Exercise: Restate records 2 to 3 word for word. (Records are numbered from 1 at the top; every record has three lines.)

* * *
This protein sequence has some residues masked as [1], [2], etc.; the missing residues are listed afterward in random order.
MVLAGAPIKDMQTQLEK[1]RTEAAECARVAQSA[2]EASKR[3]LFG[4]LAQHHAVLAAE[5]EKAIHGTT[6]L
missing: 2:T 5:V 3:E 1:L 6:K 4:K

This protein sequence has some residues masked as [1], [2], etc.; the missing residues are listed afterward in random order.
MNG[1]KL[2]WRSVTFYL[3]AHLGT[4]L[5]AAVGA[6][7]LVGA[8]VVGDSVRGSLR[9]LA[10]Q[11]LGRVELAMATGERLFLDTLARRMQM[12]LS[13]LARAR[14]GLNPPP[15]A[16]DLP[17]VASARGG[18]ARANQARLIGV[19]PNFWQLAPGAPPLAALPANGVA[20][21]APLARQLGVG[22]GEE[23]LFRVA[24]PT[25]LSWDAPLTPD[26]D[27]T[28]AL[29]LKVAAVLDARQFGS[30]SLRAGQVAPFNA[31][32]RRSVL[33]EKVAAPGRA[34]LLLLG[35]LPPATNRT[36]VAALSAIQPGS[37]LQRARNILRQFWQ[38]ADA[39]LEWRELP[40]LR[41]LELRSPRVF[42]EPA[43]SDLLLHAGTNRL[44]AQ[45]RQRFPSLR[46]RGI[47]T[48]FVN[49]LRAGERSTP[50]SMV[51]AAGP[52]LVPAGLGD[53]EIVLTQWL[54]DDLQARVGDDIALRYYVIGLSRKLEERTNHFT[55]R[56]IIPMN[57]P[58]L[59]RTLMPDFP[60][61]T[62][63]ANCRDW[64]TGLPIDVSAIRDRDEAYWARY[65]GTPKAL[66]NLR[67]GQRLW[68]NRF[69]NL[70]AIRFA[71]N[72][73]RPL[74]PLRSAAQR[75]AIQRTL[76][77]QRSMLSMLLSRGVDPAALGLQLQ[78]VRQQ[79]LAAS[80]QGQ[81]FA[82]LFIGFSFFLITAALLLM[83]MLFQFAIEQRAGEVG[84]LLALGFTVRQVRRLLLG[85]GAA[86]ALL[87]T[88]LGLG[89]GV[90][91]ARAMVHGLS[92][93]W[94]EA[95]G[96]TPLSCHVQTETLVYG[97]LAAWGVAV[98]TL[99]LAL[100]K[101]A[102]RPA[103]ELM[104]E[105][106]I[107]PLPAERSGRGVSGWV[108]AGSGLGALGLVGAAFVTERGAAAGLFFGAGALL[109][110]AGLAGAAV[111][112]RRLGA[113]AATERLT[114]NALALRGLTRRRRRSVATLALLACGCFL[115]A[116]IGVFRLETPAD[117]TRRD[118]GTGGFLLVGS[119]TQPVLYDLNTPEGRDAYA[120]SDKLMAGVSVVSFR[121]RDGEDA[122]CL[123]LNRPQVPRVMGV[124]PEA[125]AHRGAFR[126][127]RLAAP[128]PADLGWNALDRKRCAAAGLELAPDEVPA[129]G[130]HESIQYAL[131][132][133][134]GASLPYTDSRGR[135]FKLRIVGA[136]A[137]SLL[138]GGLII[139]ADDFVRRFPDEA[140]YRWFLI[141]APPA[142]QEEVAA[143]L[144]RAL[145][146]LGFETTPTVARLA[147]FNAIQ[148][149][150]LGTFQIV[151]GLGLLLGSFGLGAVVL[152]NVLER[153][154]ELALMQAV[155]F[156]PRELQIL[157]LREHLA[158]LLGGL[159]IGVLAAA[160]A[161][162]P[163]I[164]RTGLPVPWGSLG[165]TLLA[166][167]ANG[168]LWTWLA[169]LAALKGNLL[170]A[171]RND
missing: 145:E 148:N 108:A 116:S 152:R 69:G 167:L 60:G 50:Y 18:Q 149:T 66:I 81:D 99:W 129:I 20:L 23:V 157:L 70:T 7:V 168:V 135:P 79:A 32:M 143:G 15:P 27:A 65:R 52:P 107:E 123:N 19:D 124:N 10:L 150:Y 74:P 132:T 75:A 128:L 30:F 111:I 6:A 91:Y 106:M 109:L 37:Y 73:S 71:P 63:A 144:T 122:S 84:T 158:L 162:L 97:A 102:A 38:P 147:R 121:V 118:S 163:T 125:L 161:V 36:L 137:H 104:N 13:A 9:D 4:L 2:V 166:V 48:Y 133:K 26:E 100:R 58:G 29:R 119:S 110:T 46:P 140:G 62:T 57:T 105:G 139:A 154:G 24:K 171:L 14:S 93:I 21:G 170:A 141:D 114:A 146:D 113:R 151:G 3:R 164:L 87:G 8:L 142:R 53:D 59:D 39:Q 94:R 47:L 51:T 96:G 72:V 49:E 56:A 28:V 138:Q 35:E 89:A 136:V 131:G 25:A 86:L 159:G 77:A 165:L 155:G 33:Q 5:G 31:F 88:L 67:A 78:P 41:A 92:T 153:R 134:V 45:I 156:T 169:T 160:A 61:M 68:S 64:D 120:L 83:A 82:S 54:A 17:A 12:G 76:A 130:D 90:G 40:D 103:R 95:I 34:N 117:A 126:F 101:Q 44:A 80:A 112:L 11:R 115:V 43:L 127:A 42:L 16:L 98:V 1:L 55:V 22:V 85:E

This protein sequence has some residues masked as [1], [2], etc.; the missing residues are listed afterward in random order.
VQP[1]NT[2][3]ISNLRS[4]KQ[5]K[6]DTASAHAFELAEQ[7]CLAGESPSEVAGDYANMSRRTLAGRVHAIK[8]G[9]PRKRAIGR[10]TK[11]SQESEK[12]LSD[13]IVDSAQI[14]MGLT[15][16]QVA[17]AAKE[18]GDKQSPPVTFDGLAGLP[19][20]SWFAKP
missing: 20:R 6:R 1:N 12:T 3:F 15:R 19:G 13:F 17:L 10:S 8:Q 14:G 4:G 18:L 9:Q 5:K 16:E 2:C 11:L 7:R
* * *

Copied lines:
This protein sequence has some residues masked as [1], [2], etc.; the missing residues are listed afterward in random order.
MNG[1]KL[2]WRSVTFYL[3]AHLGT[4]L[5]AAVGA[6][7]LVGA[8]VVGDSVRGSLR[9]LA[10]Q[11]LGRVELAMATGERLFLDTLARRMQM[12]LS[13]LARAR[14]GLNPPP[15]A[16]DLP[17]VASARGG[18]ARANQARLIGV[19]PNFWQLAPGAPPLAALPANGVA[20][21]APLARQLGVG[22]GEE[23]LFRVA[24]PT[25]LSWDAPLTPD[26]D[27]T[28]AL[29]LKVAAVLDARQFGS[30]SLRAGQVAPFNA[31][32]RRSVL[33]EKVAAPGRA[34]LLLLG[35]LPPATNRT[36]VAALSAIQPGS[37]LQRARNILRQFWQ[38]ADA[39]LEWRELP[40]LR[41]LELRSPRVF[42]EPA[43]SDLLLHAGTNRL[44]AQ[45]RQRFPSLR[46]RGI[47]T[48]FVN[49]LRAGERSTP[50]SMV[51]AAGP[52]LVPAGLGD[53]EIVLTQWL[54]DDLQARVGDDIALRYYVIGLSRKLEERTNHFT[55]R[56]IIPMN[57]P[58]L[59]RTLMPDFP[60][61]T[62][63]ANCRDW[64]TGLPIDVSAIRDRDEAYWARY[65]GTPKAL[66]NLR[67]GQRLW[68]NRF[69]NL[70]AIRFA[71]N[72][73]RPL[74]PLRSAAQR[75]AIQRTL[76][77]QRSMLSMLLSRGVDPAALGLQLQ[78]VRQQ[79]LAAS[80]QGQ[81]FA[82]LFIGFSFFLITAALLLM[83]MLFQFAIEQRAGEVG[84]LLALGFTVRQVRRLLLG[85]GAA[86]ALL[87]T[88]LGLG[89]GV[90][91]ARAMVHGLS[92][93]W[94]EA[95]G[96]TPLSCHVQTETLVYG[97]LAAWGVAV[98]TL[99]LAL[100]K[101]A[102]RPA[103]ELM[104]E[105][106]I[107]PLPAERSGRGVSGWV[108]AGSGLGALGLVGAAFVTERGAAAGLFFGAGALL[109][110]AGLAGAAV[111][112]RRLGA[113]AATERLT[114]NALALRGLTRRRRRSVATLALLACGCFL[115]A[116]IGVFRLETPAD[117]TRRD[118]GTGGFLLVGS[119]TQPVLYDLNTPEGRDAYA[120]SDKLMAGVSVVSFR[121]RDGEDA[122]CL[123]LNRPQVPRVMGV[124]PEA[125]AHRGAFR[126][127]RLAAP[128]PADLGWNALDRKRCAAAGLELAPDEVPA[129]G[130]HESIQYAL[131][132][133][134]GASLPYTDSRGR[135]FKLRIVGA[136]A[137]SLL[138]GGLII[139]ADDFVRRFPDEA[140]YRWFLI[141]APPA[142]QEEVAA[143]L[144]RAL[145][146]LGFETTPTVARLA[147]FNAIQ[148][149][150]LGTFQIV[151]GLGLLLGSFGLGAVVL[152]NVLER[153][154]ELALMQAV[155]F[156]PRELQIL[157]LREHLA[158]LLGGL[159]IGVLAAA[160]A[161][162]P[163]I[164]RTGLPVPWGSLG[165]TLLA[166][167]ANG[168]LWTWLA[169]LAALKGNLL[170]A[171]RND
missing: 145:E 148:N 108:A 116:S 152:R 69:G 167:L 60:G 50:Y 18:Q 149:T 66:I 81:D 99:W 129:I 20:L 23:V 157:L 70:T 7:V 168:V 135:P 79:A 32:M 143:G 15:P 27:A 65:R 52:P 107:E 123:N 19:D 124:N 10:L 150:Y 74:P 132:T 75:A 128:L 30:F 111:I 6:A 91:Y 106:M 109:L 37:Y 73:S 71:P 63:A 144:T 122:S 84:T 158:L 162:L 97:A 102:A 38:P 147:R 121:V 118:S 163:T 125:L 161:V 36:L 137:H 104:N 13:A 9:D 4:L 2:V 166:V 48:Y 133:K 26:E 100:R 58:G 29:R 119:S 110:T 46:P 140:G 62:T 57:T 105:G 139:A 154:G 24:K 171:L 14:S 93:I 21:G 170:A 141:D 114:A 146:D 113:R 151:G 3:R 164:L 87:G 8:L 142:R 53:D 59:D 39:Q 94:R 47:L 51:T 96:G 72:V 49:E 56:A 28:V 138:Q 35:E 89:A 136:V 131:G 25:A 86:L 159:G 77:A 165:L 155:G 33:Q 5:G 31:F 88:L 67:A 78:P 41:A 92:T 153:R 134:V 45:I 156:T 169:T 160:A 61:M 68:S 64:D 120:L 83:A 82:S 54:A 17:A 12:G 76:A 130:D 90:G 40:D 103:R 95:I 34:N 117:A 126:F 101:Q 44:A 80:A 112:L 11:R 115:V 43:L 127:A 42:L 16:L 98:V 1:L 55:V 22:V 85:E

This protein sequence has some residues masked as [1], [2], etc.; the missing residues are listed afterward in random order.
VQP[1]NT[2][3]ISNLRS[4]KQ[5]K[6]DTASAHAFELAEQ[7]CLAGESPSEVAGDYANMSRRTLAGRVHAIK[8]G[9]PRKRAIGR[10]TK[11]SQESEK[12]LSD[13]IVDSAQI[14]MGLT[15][16]QVA[17]AAKE[18]GDKQSPPVTFDGLAGLP[19][20]SWFAKP
missing: 20:R 6:R 1:N 12:T 3:F 15:R 19:G 13:F 17:L 10:S 8:Q 14:G 4:G 18:L 9:Q 5:K 16:E 2:C 11:L 7:R